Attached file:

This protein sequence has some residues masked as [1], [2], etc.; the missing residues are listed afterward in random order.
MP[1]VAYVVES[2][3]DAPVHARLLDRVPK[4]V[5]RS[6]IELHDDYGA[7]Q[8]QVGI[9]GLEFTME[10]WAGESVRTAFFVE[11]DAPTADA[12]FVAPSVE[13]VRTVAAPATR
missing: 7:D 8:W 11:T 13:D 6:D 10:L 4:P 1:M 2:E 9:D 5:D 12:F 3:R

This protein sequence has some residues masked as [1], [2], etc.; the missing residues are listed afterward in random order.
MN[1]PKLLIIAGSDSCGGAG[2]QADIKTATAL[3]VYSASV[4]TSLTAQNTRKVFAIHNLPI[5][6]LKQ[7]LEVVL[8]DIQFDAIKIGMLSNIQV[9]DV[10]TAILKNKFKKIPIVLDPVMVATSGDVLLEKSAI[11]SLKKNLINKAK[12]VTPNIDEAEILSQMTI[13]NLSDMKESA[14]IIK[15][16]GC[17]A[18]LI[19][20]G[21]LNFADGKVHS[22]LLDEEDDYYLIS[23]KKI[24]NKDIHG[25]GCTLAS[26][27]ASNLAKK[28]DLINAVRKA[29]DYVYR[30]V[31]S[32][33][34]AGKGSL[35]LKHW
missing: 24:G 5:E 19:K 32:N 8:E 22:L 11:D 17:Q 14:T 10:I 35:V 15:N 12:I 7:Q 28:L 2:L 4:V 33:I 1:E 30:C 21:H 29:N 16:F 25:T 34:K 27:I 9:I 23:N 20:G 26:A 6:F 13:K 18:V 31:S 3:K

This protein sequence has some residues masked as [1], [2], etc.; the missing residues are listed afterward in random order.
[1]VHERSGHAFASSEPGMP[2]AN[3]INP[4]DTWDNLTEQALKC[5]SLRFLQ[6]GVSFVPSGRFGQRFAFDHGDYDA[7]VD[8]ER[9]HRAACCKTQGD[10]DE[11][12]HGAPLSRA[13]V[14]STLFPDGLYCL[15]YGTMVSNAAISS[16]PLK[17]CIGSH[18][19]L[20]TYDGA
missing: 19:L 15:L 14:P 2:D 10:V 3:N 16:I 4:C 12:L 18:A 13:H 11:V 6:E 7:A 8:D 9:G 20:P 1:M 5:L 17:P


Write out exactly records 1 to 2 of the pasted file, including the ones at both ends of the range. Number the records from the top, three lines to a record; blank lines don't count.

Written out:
This protein sequence has some residues masked as [1], [2], etc.; the missing residues are listed afterward in random order.
MP[1]VAYVVES[2][3]DAPVHARLLDRVPK[4]V[5]RS[6]IELHDDYGA[7]Q[8]QVGI[9]GLEFTME[10]WAGESVRTAFFVE[11]DAPTADA[12]FVAPSVE[13]VRTVAAPATR
missing: 7:D 8:W 11:T 13:D 6:D 10:L 4:P 1:M 2:E 9:D 5:D 12:F 3:R

This protein sequence has some residues masked as [1], [2], etc.; the missing residues are listed afterward in random order.
MN[1]PKLLIIAGSDSCGGAG[2]QADIKTATAL[3]VYSASV[4]TSLTAQNTRKVFAIHNLPI[5][6]LKQ[7]LEVVL[8]DIQFDAIKIGMLSNIQV[9]DV[10]TAILKNKFKKIPIVLDPVMVATSGDVLLEKSAI[11]SLKKNLINKAK[12]VTPNIDEAEILSQMTI[13]NLSDMKESA[14]IIK[15][16]GC[17]A[18]LI[19][20]G[21]LNFADGKVHS[22]LLDEEDDYYLIS[23]KKI[24]NKDIHG[25]GCTLAS[26][27]ASNLAKK[28]DLINAVRKA[29]DYVYR[30]V[31]S[32][33][34]AGKGSL[35]LKHW
missing: 24:G 5:E 19:K 32:N 8:E 22:L 11:D 17:Q 14:T 10:I 35:V 15:N 12:I 7:Q 28:L 2:L 4:V 33:I 1:E 30:C 21:H 29:N 16:F 25:T 34:K 27:I 9:I 23:N 20:G 26:A 6:F 13:K 18:V 31:S 3:K